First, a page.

Showing 1–24 of 36 results
Combinatorial games are games of pure strategy involving two players, with perfect information and no element of chance. Starting from the very basics of gameplay and strategy, the authors cover a wide range of topics, from game algebra to special classes of games. Classic techniques are introduced and applied in novel ways to analyze both old and new games, several appearing for the first time in this book.
The breathtaking story of a young boy with a never-before-seen disease, and the doctors who take a bold step into the future of medicine to save him—based on the authors’ Pulitzer Prize–winning reporting.In this landmark medical narrative, in the tradition of The Immortal Life of Henrietta Lacks and The Spirit Catches You and You Fall Down, Pulitzer Prize–winning journalists Mark Johnson and Kathleen Gallagher chronicle the story of Nic Volker, the Wisconsin boy at the center of a daring breakthrough in medicine—a complete gene sequencing to discover the cure for an otherwise undiagnosable illness.
Authors: Celona, JohnNumerous step-by-step tutorials help the reader to learn quicklyProblems included at the end of each chapterIncludes complete examples of how to structure most common legal questionsThis book is the first in-depth guide to applying the philosophy, theory, and methods of decision analysis to creating and executing winning legal strategies. With explanations that progress from introductory to advanced and practice problems at the end of each chapter, this is a book the reader will want to use and refer to for years to come.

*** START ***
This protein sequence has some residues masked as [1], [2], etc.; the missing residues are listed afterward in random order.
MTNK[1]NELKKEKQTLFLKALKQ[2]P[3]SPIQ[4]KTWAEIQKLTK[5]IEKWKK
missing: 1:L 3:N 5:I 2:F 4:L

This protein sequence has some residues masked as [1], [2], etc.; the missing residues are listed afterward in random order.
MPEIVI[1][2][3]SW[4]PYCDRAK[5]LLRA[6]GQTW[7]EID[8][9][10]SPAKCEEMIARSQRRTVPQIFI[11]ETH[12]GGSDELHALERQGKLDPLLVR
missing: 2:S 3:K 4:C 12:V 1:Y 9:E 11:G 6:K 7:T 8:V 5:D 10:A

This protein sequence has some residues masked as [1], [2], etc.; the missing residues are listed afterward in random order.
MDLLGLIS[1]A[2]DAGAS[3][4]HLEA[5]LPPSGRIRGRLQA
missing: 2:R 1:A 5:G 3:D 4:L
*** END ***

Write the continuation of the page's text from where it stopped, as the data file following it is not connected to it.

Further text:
This timely encyclopedia presents an arsenal of evidence for evolution that goes beyond the typical textbook examples. * More than 100 historical and contemporary examples of the evidence for evolution * Images of places, people, and artifacts that have been important in the effort to understand life’s origins
The evolution of multicellularity raises questions regarding genomic and developmental commonalities and discordances, selective advantages and disadvantages, physical determinants of development, and the origins of morphological novelties. It also represents a change in the definition of individuality, because a new organism emerges from interactions among single cells. This volume considers these and other questions, with contributions that explore the origins and consequences of the evolution of multicellularity, addressing a range of topics, organisms, and experimental protocols.E
There is a widening gap between the current organizational reality and the tools and methods available to managers for addressing its challenges. Game Based Organization Design shows that one of the ways to bridge this gap is to introduce insights and approaches from video game design into the design of organizational systems. This book takes basic ideas such as games, play, and rules as the foundation for a new approach to organizational design and strategy formulation. Based on seven years of research and consulting work, this is the first time these original ideas have been made available in such a comprehensive and accessible manner to both executives and students of management.